“Hey Hey My My Rock and Roll Can Never Die.” These words held a lot of truth for one man in particular, UWM’s Dr. Martin Jack Rosenblum. An astute poet, musician, and multifaceted scholar, Dr. Rosenblum became part of the UWM community in 1970. For 44 years Dr. Rosenblum not only made special connections with his fellow faculty members but with students by the thousands; he was well respected and greatly loved. Within his time at UWM Dr. Rosenblum, also known as “The Holy Ranger,” founded the only Rock and Roll Certification Program in higher education in the fall of 2010, giving students the opportunity to gain in-depth perspectives on vernacular styles of music throughout our American history. The program provides an education on social and cultural influences surrounding rock and roll music, helping students to understand and appreciate its many dimensions. Examples of the classes offered within the program include American Popular Music, Literary Aspects of Rock & Roll, Folk Music and Contemporary Culture and many more.
With great sadness Dr. Rosenblum, aged 67, passed away in his sleep January 11 of this year, survived by his wife Maureen of 44 years and his two talented daughters Sarah and Molly Rosenblum. Deeply affected by this news, I personally could not help to reflect on how this man is nothing but an inspiration to me on so many levels. After taking classes every semester since freshman year with Dr. Rosenblum, I not only learned about Rock and Roll music(s) but I learned through his actions of hard-work, dedication and sheer grace how to infuse ones’ passion with a resilient work ethic. He had a beautiful gift of seeing someone’s passion, harnessing it and helping us to find it within ourselves. A fellow UWM Rock and Roll Certificate student Jessicka Raygun could not agree more. She believes, “Dr. Rosenblum encouraged students to find a direction and run with it. He helped provide academic as well as life guidance because sometimes it is hard to trust yourself and your goals, when to others they may seem silly or lofty.” With heavy hearts we said goodbye to our professor, our mentor and our friend, although with what he gave us he will never be gone.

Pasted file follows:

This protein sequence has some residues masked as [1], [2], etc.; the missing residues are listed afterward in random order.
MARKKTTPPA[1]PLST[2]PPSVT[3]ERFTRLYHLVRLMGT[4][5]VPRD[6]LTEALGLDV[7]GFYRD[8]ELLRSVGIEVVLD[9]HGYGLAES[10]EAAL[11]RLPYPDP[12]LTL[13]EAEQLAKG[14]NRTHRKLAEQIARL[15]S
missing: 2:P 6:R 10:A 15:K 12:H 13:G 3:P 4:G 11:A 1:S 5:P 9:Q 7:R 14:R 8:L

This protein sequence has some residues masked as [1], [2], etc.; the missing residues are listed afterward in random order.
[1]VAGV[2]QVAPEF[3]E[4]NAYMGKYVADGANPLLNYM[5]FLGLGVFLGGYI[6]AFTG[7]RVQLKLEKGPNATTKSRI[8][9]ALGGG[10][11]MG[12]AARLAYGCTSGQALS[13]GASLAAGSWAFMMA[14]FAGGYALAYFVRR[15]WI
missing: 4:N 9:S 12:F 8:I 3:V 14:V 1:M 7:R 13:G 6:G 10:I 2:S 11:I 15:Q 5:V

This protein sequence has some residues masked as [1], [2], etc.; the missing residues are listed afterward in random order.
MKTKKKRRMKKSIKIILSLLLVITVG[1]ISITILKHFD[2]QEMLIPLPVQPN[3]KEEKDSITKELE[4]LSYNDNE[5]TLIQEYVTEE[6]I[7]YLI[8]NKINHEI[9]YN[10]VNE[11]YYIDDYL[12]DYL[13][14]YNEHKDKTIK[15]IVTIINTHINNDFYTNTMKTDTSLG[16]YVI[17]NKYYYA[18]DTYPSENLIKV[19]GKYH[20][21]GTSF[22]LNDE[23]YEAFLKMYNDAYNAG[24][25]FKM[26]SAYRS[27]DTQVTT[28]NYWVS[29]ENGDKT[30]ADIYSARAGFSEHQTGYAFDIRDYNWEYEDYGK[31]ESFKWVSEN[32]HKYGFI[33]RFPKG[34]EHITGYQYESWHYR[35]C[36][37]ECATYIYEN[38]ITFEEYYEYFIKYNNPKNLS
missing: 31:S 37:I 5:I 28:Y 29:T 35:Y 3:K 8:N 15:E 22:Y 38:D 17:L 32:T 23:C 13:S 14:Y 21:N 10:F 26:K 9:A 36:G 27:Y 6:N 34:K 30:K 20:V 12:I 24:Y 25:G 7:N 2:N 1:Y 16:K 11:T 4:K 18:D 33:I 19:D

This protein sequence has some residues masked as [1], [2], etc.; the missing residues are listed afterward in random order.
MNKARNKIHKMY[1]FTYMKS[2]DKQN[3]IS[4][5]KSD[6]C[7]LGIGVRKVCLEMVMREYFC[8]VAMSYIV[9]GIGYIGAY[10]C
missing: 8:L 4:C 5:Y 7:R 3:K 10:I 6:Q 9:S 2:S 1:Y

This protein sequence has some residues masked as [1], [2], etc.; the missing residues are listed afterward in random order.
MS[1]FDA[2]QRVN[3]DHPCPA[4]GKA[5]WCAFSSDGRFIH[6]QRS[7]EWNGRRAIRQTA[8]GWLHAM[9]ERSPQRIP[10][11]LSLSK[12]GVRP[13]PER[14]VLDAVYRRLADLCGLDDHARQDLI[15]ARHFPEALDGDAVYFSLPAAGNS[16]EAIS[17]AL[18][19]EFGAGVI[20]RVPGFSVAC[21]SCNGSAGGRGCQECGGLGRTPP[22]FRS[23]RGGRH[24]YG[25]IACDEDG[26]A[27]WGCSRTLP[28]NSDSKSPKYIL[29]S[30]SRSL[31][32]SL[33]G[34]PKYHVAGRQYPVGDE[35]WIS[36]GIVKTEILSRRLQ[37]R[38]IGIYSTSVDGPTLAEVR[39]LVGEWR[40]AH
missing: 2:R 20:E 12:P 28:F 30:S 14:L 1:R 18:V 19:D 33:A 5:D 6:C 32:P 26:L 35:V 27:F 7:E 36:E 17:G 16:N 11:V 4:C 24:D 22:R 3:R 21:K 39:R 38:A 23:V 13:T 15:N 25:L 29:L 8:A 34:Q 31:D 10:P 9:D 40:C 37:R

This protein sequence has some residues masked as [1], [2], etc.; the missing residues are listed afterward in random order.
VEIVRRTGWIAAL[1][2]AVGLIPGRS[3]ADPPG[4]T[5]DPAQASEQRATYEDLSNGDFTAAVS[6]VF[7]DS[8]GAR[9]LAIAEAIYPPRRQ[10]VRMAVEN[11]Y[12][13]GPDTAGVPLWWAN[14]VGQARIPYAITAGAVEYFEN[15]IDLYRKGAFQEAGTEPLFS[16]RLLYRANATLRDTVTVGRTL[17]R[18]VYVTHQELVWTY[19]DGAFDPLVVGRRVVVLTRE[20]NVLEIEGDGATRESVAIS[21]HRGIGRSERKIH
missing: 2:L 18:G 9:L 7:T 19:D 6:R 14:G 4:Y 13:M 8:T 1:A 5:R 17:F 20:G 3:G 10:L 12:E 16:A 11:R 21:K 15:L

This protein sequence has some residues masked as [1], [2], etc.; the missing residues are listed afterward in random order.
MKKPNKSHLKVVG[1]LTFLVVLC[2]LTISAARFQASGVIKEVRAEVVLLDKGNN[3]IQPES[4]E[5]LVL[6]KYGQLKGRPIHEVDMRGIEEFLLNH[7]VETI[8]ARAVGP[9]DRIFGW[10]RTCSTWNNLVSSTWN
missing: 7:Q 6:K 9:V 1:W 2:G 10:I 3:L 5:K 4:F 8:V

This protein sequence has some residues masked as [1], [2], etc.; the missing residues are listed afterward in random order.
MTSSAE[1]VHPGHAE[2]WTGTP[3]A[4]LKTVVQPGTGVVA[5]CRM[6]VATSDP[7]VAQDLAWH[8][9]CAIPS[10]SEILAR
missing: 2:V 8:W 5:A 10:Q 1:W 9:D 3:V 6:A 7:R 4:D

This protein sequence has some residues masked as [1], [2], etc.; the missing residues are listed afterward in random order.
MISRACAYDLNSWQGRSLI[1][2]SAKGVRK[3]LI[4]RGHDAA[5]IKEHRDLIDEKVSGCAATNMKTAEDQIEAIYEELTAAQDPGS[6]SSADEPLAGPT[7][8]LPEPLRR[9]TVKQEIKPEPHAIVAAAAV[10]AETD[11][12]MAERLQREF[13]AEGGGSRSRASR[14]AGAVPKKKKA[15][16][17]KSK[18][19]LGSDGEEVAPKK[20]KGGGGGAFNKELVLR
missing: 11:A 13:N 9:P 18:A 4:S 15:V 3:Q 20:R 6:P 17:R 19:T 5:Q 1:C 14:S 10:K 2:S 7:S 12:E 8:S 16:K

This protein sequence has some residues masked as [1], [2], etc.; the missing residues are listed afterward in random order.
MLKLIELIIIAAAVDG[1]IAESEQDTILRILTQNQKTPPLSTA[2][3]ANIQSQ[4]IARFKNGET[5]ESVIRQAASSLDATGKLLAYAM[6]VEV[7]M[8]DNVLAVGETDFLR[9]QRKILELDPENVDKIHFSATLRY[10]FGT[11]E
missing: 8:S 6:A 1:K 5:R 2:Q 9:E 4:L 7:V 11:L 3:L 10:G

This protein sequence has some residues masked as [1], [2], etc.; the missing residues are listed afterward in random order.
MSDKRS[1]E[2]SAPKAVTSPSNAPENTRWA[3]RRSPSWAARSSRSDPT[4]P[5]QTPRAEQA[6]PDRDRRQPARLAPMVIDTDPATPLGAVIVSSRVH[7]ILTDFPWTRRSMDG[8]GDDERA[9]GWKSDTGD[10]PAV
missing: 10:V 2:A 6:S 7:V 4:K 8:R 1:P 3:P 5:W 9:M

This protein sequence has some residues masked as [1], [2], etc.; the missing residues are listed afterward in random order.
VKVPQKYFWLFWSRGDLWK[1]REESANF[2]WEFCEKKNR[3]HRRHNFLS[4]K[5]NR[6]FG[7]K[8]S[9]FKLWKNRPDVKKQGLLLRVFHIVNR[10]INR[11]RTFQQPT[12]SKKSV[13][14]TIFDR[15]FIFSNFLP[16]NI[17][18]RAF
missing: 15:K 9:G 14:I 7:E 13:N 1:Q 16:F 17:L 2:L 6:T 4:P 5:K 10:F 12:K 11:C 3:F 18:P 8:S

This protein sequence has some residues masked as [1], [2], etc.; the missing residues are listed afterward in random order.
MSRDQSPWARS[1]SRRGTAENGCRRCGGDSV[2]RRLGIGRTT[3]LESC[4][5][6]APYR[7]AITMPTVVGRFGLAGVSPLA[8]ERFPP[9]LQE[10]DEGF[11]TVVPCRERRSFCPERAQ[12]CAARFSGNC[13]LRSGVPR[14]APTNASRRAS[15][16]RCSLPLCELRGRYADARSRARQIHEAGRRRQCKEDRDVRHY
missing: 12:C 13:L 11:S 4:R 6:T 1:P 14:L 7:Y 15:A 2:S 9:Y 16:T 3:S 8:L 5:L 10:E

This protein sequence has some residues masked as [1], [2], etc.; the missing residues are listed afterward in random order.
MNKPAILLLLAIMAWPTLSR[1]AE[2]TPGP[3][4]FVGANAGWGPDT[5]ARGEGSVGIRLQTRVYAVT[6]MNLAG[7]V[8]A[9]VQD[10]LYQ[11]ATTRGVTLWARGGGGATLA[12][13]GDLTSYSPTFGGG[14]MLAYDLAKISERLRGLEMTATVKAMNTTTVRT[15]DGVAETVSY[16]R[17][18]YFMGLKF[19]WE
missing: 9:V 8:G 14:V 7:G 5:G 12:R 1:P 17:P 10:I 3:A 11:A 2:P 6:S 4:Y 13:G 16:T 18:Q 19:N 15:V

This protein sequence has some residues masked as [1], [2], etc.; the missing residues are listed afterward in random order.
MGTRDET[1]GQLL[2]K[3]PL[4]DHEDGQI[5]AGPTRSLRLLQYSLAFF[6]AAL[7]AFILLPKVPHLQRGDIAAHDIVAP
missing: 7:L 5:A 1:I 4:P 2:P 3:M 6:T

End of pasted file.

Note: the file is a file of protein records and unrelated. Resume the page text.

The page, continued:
In respect to Dr. Rosenblum, Jessicka and I are having a charity concert to honor him and his legacy. With talented local artists like Joshua Lane, The Grasping At Straws and The City Pines graciously coming in to perform, and all of the donations gathered going directly to Dr. Rosenblum’s charity The Red Guitar Foundation, it will indeed be a great time. Save the date: April 17 at 12:30 to 1:30, Spaights Plaza here at UWM. Come support American vernacular music and help keep Dr. Rosenblum’s visions alive and well.